03:16 Australia’s most populous state, New South Wales, has recorded 14 new cases of COVID-19, with a growing cluster at a southwest Sydney pub used by freight drivers traveling around the country triggering fears of a second national wave of the disease.
Authorities have expressed concerns about surging cases of community transmission — which accounted for eight of the 14 new cases in New South Wales in the last 24 hours, while the rest were people who have returned from overseas or have returned from the neighboring state of Victoria. The majority of these community cases were people who recently visited the Crossroads Hotel pub, taking the cluster to 13 in all.
“The concern is that this hotel is used by freight drivers who are transporting essential supplies across the country,” Australia’s Deputy Chief Medical Officer Michael Kidd told local media. “They are not being tested.” Meanwhile, Victoria reported 177 new infections in the past 24 hours. The state which holds Australia’s second most populated city, Melbourne, last week forced some five million people back into lockdown after a jump in new COVID-19 cases.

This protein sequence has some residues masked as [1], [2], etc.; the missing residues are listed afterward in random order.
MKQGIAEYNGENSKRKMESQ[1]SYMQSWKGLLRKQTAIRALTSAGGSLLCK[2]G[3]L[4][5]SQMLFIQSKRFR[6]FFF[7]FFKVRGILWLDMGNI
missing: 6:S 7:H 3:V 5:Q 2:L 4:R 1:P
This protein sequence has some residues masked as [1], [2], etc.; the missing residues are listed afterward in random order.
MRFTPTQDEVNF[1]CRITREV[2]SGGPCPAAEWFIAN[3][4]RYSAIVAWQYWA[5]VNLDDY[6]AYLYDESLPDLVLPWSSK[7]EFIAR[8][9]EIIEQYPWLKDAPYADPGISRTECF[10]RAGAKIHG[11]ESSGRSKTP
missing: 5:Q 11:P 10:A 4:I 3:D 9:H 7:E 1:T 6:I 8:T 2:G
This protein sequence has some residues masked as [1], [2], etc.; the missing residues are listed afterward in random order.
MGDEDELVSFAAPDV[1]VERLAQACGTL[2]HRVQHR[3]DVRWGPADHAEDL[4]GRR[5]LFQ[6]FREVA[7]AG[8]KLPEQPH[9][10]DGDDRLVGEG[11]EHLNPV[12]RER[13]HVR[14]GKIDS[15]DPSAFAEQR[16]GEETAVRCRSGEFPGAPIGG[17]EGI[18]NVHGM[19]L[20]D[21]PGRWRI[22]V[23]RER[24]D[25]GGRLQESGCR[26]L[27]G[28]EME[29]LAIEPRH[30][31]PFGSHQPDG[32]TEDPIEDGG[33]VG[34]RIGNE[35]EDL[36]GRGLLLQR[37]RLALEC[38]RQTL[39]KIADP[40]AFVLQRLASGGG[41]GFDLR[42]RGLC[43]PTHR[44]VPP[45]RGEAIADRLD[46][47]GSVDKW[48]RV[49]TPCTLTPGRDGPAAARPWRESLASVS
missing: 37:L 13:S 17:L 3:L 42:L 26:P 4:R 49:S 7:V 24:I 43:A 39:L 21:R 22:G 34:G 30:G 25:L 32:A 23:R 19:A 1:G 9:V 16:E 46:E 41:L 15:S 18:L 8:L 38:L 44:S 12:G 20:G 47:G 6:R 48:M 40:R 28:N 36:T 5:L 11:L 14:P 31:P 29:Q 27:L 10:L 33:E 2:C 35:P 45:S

02:17 Cuba has sent a team of 115 doctors and nurses to Azerbaijan to help the country fight the health crisis, marking the first time Cuban health professionals are serving the Central Asian country.
Cuban Foreign Minister Bruno Rodriguez tweeted that the “Henry Reeve” brigade “will share Cuba’s experience to fight the pandemic and strengthen cooperation that such times demand.”
Azerbaijan has registered more than 23,500 confirmed cases of the coronavirus, with 298 deaths.
The first group of Cuban health workers deployed abroad amid the outbreak were sent to the northern Italian region of Lombardy where the brigade stayed for more than two months. Since then, Cuban health workers have traveled to some 30 countries in Latin America, the Caribbean, Africa, Europe and the Middle East — at the request of the authorities of those nations — to help in the fight against the pandemic.